Dr. Aaron D. Ames is an Assistant Professor in Mechanical Engineering at Texas A&M University with a joint appointment in Electrical & Computer Engineering. His research interests center on robotics, nonlinear control, hybrid systems and cyber-physical systems, with special emphasis on foundational theory and experimental realization on bipedal robots. Dr. Ames received a BS in Mechanical Engineering and a BA in Mathematics from the University of St. Thomas in 2001, and he received a MA in Mathematics and a PhD in Electrical Engineering and Computer Sciences from UC Berkeley in 2006. At UC Berkeley, he was the recipient of the 2005 Leon O. Chua Award for achievement in nonlinear science and the 2006 Bernard Friedman Memorial Prize in Applied Mathematics. Dr. Ames served as a Postdoctoral Scholar in the Control and Dynamical System Department at the California Institute of Technology from 2006 to 2008. In 2010 he received the NSF CAREER award for his research on bipedal robotic walking and its applications to prosthetic devices. Dr. Ames is the head of the A&M Bipedal Experimental Robotics (AMBER) Lab that designs, builds and tests novel bipedal robots with the goal of achieving human-like bipedal robotic walking.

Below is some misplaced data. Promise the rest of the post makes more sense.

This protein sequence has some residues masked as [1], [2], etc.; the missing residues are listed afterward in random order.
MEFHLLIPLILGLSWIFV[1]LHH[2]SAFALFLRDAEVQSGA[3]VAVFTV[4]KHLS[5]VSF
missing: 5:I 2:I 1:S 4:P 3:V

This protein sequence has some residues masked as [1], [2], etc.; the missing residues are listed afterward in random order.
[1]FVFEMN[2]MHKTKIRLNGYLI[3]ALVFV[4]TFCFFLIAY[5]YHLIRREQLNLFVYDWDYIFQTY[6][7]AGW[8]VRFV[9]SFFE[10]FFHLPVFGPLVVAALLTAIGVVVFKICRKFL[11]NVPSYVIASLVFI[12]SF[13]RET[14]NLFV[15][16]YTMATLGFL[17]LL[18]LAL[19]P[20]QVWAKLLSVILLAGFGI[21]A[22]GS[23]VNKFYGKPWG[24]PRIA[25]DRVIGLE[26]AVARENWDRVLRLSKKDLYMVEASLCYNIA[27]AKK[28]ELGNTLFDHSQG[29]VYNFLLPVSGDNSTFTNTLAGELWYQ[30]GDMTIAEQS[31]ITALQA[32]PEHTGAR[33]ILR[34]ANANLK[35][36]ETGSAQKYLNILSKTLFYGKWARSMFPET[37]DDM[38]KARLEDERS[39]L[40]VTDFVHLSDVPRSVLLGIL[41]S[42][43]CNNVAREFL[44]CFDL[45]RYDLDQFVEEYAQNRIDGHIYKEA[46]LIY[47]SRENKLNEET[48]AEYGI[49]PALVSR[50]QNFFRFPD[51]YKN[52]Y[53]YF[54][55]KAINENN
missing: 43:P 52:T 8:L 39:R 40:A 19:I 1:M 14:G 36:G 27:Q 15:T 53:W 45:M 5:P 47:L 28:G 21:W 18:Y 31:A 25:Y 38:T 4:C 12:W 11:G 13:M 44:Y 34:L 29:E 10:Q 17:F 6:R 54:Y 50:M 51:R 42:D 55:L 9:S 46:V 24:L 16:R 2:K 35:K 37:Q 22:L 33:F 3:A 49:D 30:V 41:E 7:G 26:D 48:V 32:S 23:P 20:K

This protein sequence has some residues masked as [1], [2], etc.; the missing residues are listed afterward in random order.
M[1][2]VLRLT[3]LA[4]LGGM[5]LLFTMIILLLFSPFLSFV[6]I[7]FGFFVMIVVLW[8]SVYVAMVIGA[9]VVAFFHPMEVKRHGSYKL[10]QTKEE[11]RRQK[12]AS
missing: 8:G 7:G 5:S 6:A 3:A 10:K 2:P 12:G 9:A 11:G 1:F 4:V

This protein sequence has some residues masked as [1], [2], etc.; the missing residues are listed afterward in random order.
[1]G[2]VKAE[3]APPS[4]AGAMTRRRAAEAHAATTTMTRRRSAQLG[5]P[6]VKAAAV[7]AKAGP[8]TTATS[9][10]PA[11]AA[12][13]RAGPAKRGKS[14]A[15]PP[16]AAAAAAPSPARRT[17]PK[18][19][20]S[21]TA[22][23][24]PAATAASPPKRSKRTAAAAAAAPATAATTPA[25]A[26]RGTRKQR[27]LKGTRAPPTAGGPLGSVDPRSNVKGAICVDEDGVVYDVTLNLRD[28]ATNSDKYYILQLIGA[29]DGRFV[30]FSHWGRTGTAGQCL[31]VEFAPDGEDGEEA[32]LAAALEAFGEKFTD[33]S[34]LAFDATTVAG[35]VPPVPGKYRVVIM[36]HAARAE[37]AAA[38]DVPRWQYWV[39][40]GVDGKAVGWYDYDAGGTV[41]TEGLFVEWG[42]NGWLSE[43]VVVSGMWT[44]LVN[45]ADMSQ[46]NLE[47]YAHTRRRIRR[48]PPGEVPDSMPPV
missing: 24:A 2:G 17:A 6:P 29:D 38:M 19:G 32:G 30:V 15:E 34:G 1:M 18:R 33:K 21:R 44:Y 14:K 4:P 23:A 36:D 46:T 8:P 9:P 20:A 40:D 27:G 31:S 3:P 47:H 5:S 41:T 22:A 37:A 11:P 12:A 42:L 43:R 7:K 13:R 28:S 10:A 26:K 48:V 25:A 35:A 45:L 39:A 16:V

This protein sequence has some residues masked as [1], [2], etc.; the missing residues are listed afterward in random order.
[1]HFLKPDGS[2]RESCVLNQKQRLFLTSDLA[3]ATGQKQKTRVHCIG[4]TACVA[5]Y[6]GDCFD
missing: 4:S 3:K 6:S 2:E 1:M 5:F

Presenter: Franz Hover (Homepage)
Friday October 25, 2013 from 11:00am to 12:00pm
is a general class of perception and control problems defined by critical space
and time scales: a follower that cannot
maintain adequate real-time performance will simply be unable to keep up. Autonomous pursuit missions in the ocean
include tracking of a marine vehicle or animal, and monitoring a large-scale
ocean process like an oil plume or chemical front. The opportunity for multi-vehicle sensing
systems to contribute is clear, but wireless communication has been a perennial
bottleneck that prevents truly dynamic operation. Network-based control,
Franz Hover was a consultant to industry and a Principal Research Engineer at MIT before joining the MechE faculty in 2007. His research has led to commercial development of the HAUV platform for autonomous ship hull inspection, advances in computational tools for power systems, and innovations in subsea flow control technology. Current work focuses on the design and implementation of multi-agent ocean systems. Professor Hover has authored or co-authored over one hundred refereed papers. He has also supervised more than 150 undergraduate research projects, and served as advisor to the MIT Marine Robotics Team since 2004.